Happy Holidays During COVID! Week #4: Care Packages to Make Quarantine Special

During COVID-19, your family may have lots of people to thank and in-person celebrations to make up for. So in time for Hanukkah, Christmas and Kwanzaa, here’s a care package how-to for spreading holiday cheer.

This is the fourth week of Connecticut Children’s holiday series: ideas to make the holidays special for your kids this year – even in quarantine. Here’s last week’s idea.


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Who to make holiday care packages for:

  • Family and friends who your child is missing during social distancing: Think: grandparents, cousins, friends who aren’t in your child’s school schedule or social distancing “pod,” camp friends, and extended or long-distance family.
  • Teachers and childcare providers: Take a moment to send holiday cheer to the people who put your child’s well-being first every single day.
  • People who are spending the holidays in a hospital or shelter: Brighten the Hanukkah, Christmas or Kwanzaa holiday for those who can’t celebrate at home. Search for your local hospital, VA hospital or shelters, and reach out directly to see what’s allowed this year, since rules may be different due to COVID-19. Note: Currently, Connecticut Children’s cannot accept in-person toy donations, and has special rules for care packages.
  • Healthcare heroes, military members, civil servants like fire fighters and police officers, and essential workers during COVID-19: Whenever Connecticut Children’s receives a nice note or a child’s thank-you drawing, it brightens our whole day. The encouragement we’ve received from the community has kept our healthcare heroes going through COVID-19 – and that’s true for essential workers everywhere.
  • Mail carriers and delivery workers: After all, they’re the ones delivering all of your child’s holiday love and so much more during the pandemic! Skip gift cards or any form of cash gift, which typically aren’t allowed, and for U.S. postal workers, keep the value of your care package below $20 (the maximum allowed per occasion, like Hanukkah or Christmas). Stick to festive snacks, a homemade gift or a heartfelt thank-you note.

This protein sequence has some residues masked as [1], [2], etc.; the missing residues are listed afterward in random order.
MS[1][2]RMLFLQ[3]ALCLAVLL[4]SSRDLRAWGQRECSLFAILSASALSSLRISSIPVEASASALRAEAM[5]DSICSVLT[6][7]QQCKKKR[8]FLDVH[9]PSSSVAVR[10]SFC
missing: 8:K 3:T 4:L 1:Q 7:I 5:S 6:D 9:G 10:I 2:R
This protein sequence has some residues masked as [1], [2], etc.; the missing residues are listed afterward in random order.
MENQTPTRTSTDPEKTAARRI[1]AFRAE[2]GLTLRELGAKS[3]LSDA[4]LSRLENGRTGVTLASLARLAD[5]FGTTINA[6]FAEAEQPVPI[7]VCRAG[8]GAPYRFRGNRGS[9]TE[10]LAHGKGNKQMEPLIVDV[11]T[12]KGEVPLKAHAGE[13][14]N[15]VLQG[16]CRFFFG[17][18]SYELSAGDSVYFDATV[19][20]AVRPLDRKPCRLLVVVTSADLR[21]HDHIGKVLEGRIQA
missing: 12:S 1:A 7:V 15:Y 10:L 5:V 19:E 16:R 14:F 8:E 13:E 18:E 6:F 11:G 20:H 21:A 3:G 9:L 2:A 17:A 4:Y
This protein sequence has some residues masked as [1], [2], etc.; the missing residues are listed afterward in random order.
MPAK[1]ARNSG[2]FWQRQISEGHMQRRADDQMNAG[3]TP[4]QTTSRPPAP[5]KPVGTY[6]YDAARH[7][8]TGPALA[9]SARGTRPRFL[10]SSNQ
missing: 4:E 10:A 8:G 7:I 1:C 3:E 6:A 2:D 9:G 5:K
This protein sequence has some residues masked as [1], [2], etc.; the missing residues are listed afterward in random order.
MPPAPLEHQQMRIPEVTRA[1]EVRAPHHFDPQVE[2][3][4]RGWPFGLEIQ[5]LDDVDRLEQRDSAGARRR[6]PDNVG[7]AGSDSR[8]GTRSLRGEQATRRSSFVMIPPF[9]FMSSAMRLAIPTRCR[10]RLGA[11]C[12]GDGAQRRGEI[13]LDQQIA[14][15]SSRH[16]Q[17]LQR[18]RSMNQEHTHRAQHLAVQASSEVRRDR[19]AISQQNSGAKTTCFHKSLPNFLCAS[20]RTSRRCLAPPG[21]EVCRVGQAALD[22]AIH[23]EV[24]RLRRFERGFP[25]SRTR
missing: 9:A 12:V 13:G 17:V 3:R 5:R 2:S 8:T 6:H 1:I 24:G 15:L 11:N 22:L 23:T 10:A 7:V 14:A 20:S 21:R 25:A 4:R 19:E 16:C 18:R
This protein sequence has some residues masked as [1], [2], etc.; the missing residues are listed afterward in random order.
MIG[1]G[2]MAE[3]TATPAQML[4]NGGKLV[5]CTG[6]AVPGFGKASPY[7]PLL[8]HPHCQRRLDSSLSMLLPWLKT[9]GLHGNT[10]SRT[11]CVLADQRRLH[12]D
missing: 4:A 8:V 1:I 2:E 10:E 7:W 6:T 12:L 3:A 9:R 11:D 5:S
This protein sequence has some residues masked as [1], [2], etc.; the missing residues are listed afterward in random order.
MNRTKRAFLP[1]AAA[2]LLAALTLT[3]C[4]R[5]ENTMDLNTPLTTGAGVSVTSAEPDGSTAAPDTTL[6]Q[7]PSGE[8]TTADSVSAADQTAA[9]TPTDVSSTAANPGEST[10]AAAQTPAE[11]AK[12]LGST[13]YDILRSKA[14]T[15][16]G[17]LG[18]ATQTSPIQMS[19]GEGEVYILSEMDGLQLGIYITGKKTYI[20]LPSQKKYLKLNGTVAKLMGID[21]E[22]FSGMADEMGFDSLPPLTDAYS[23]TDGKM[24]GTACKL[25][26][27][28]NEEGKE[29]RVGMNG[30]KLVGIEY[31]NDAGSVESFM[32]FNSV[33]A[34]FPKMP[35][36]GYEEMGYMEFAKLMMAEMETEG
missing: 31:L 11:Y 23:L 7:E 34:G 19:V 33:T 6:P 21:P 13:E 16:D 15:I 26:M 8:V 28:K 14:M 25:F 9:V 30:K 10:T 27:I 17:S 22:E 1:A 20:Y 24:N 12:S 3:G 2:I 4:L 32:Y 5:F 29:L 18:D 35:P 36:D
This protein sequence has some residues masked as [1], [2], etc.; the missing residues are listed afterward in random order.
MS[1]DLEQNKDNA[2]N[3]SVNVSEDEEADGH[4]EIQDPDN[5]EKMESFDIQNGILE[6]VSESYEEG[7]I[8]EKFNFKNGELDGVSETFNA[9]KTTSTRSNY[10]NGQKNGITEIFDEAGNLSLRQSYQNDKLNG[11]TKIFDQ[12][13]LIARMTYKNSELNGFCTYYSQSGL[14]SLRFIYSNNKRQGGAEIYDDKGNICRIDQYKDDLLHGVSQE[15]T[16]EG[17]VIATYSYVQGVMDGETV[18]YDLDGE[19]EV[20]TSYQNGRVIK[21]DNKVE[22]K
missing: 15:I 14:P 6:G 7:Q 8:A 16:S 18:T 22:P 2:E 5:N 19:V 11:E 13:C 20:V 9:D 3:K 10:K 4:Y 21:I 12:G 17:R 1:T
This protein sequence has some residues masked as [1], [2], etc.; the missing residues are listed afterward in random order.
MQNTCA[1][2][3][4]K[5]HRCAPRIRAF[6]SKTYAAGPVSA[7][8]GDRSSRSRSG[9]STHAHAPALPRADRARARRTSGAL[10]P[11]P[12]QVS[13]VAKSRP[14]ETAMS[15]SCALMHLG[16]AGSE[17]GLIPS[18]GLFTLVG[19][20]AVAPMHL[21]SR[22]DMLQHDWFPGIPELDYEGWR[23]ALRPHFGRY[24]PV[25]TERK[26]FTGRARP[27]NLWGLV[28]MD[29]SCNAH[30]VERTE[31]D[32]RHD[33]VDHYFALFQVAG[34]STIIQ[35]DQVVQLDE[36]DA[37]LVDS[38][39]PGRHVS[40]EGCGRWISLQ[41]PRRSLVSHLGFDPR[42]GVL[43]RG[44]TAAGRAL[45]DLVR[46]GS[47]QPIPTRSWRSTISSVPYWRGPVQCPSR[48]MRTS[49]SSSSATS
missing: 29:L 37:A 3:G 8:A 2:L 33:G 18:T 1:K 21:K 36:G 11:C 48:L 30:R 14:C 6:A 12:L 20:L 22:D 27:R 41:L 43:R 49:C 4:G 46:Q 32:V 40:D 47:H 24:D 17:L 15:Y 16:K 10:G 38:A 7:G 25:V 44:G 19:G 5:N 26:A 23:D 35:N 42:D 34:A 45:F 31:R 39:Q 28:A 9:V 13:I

> Related: How to Help Kids Handle Holiday Disappointment During COVID-19

What to include in your child’s holiday care packages:

  • A hand-drawn Christmas, Hanukkah or Kwanzaa card: Bust out the crayons, markers, construction paper and glitter, and have your child spend an evening cranking out holiday masterpieces.
  • A thank-you note or drawing: No matter who the recipient is, there is probably no nicer gift than a thoughtful thank-you. (Plus, gratitude is a powerful way to teach kids “positive reframing,” a practice that can help during challenging times.) To make the note feel more personal, encourage your child to include a specific reason they’re thankful for the person – for example, “Thanks for waving hello every day when you drop off our mail! It always makes me smile.”
  • A holiday craft: Search online for an age-appropriate DIY craft that your child can make, whether it’s a popsicle stick ornament or a paper plate Christmas tree.
  • Homemade treats: Plan a virtual cookie decorating party with your child’s grandparents or other loved ones, then add the results to your care packages.
  • Items for self-care: What does your child have in their coping toolbox? How sweet would it be to add similar items to their care packages for others?
  • Small ways to unplug: You could include a deck of cards and printed instructions for a favorite game, a book of crossword puzzles, a spa-like candle, or anything else that will help recipients take a moment to unwind and relax.
  • Traditional items: For Hanukkah, it could be chocolate gelt (chocolate coins wrapped in foil); for Kwanzaa, it could be items in the customary colors of red, green and black; for Christmas, it might be a mini tree for their tabletop.
  • Holiday family photo: Turn this into a contest to connect your extended family during quarantine.

> Related: 4 Ways to Celebrate a Socially Distanced Baby Shower During COVID-19

Make it into a holiday activity your child will love!

  • Build care packages around the activities your child enjoys: If they’re an artist, be sure to include a holiday craft. If your younger child is practicing their handwriting, make a big deal of having them write each recipient’s name on their card. If your teen loves making things look Instagram-worthy, put them in charge of wrapping.
  • Make it an event: Decide if you’ll devote an entire afternoon to assembling all the packages at once, or if you’ll draw it out over several weeks (just keep an eye on the calendar if you plan to mail gifts for delivery by Hanukkah, Christmas or Kwanzaa). Blast holiday tunes while you work together, and take lots of pictures.
  • Decide how you’ll deliver packages: For long-distance recipients, check with mail carrier websites for mail-by deadlines. If your extended family and friends are within driving distance, consider playing Santa Claus with your child and mapping out your own route. Check out holiday decorations and lights on the way!

Have a safe and happy holiday season!

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